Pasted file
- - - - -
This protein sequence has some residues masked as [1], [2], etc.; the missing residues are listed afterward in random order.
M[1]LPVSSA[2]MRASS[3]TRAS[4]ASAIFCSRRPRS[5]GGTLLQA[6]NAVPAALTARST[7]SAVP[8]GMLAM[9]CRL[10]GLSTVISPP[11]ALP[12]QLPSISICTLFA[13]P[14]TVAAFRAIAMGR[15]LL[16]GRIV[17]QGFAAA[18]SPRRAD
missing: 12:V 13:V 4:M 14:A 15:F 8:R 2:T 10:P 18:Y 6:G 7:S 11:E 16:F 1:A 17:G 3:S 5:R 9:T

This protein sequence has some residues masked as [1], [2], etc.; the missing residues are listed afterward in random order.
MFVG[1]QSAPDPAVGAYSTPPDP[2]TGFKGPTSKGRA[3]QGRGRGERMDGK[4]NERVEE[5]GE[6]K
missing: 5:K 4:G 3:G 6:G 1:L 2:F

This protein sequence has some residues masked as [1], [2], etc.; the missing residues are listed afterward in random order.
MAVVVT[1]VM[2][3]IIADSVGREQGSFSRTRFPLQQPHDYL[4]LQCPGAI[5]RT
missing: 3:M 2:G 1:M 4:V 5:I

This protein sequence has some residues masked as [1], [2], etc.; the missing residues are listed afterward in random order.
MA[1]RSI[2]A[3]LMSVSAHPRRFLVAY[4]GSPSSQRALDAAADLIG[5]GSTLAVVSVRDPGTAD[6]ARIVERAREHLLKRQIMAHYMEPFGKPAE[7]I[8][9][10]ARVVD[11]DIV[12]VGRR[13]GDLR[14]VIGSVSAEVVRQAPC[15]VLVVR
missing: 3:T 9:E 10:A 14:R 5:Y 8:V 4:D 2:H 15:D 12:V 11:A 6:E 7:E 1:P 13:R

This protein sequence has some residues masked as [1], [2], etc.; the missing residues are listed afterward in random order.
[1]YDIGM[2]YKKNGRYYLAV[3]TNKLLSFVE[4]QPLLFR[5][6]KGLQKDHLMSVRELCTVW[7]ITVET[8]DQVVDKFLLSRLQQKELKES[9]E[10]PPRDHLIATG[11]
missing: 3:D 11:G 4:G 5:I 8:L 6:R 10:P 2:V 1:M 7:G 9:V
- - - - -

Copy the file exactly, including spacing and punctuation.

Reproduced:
This protein sequence has some residues masked as [1], [2], etc.; the missing residues are listed afterward in random order.
M[1]LPVSSA[2]MRASS[3]TRAS[4]ASAIFCSRRPRS[5]GGTLLQA[6]NAVPAALTARST[7]SAVP[8]GMLAM[9]CRL[10]GLSTVISPP[11]ALP[12]QLPSISICTLFA[13]P[14]TVAAFRAIAMGR[15]LL[16]GRIV[17]QGFAAA[18]SPRRAD
missing: 12:V 13:V 4:M 14:A 15:F 8:R 2:T 10:P 18:Y 6:G 7:S 11:E 16:F 1:A 17:G 3:S 5:R 9:T

This protein sequence has some residues masked as [1], [2], etc.; the missing residues are listed afterward in random order.
MFVG[1]QSAPDPAVGAYSTPPDP[2]TGFKGPTSKGRA[3]QGRGRGERMDGK[4]NERVEE[5]GE[6]K
missing: 5:K 4:G 3:G 6:G 1:L 2:F

This protein sequence has some residues masked as [1], [2], etc.; the missing residues are listed afterward in random order.
MAVVVT[1]VM[2][3]IIADSVGREQGSFSRTRFPLQQPHDYL[4]LQCPGAI[5]RT
missing: 3:M 2:G 1:M 4:V 5:I

This protein sequence has some residues masked as [1], [2], etc.; the missing residues are listed afterward in random order.
MA[1]RSI[2]A[3]LMSVSAHPRRFLVAY[4]GSPSSQRALDAAADLIG[5]GSTLAVVSVRDPGTAD[6]ARIVERAREHLLKRQIMAHYMEPFGKPAE[7]I[8][9][10]ARVVD[11]DIV[12]VGRR[13]GDLR[14]VIGSVSAEVVRQAPC[15]VLVVR
missing: 3:T 9:E 10:A 14:R 5:Y 8:V 4:D 2:H 15:D 12:V 11:A 6:E 7:E 1:P 13:R

This protein sequence has some residues masked as [1], [2], etc.; the missing residues are listed afterward in random order.
[1]YDIGM[2]YKKNGRYYLAV[3]TNKLLSFVE[4]QPLLFR[5][6]KGLQKDHLMSVRELCTVW[7]ITVET[8]DQVVDKFLLSRLQQKELKES[9]E[10]PPRDHLIATG[11]
missing: 3:D 11:G 4:G 5:I 8:L 6:R 10:P 2:V 1:M 7:G 9:V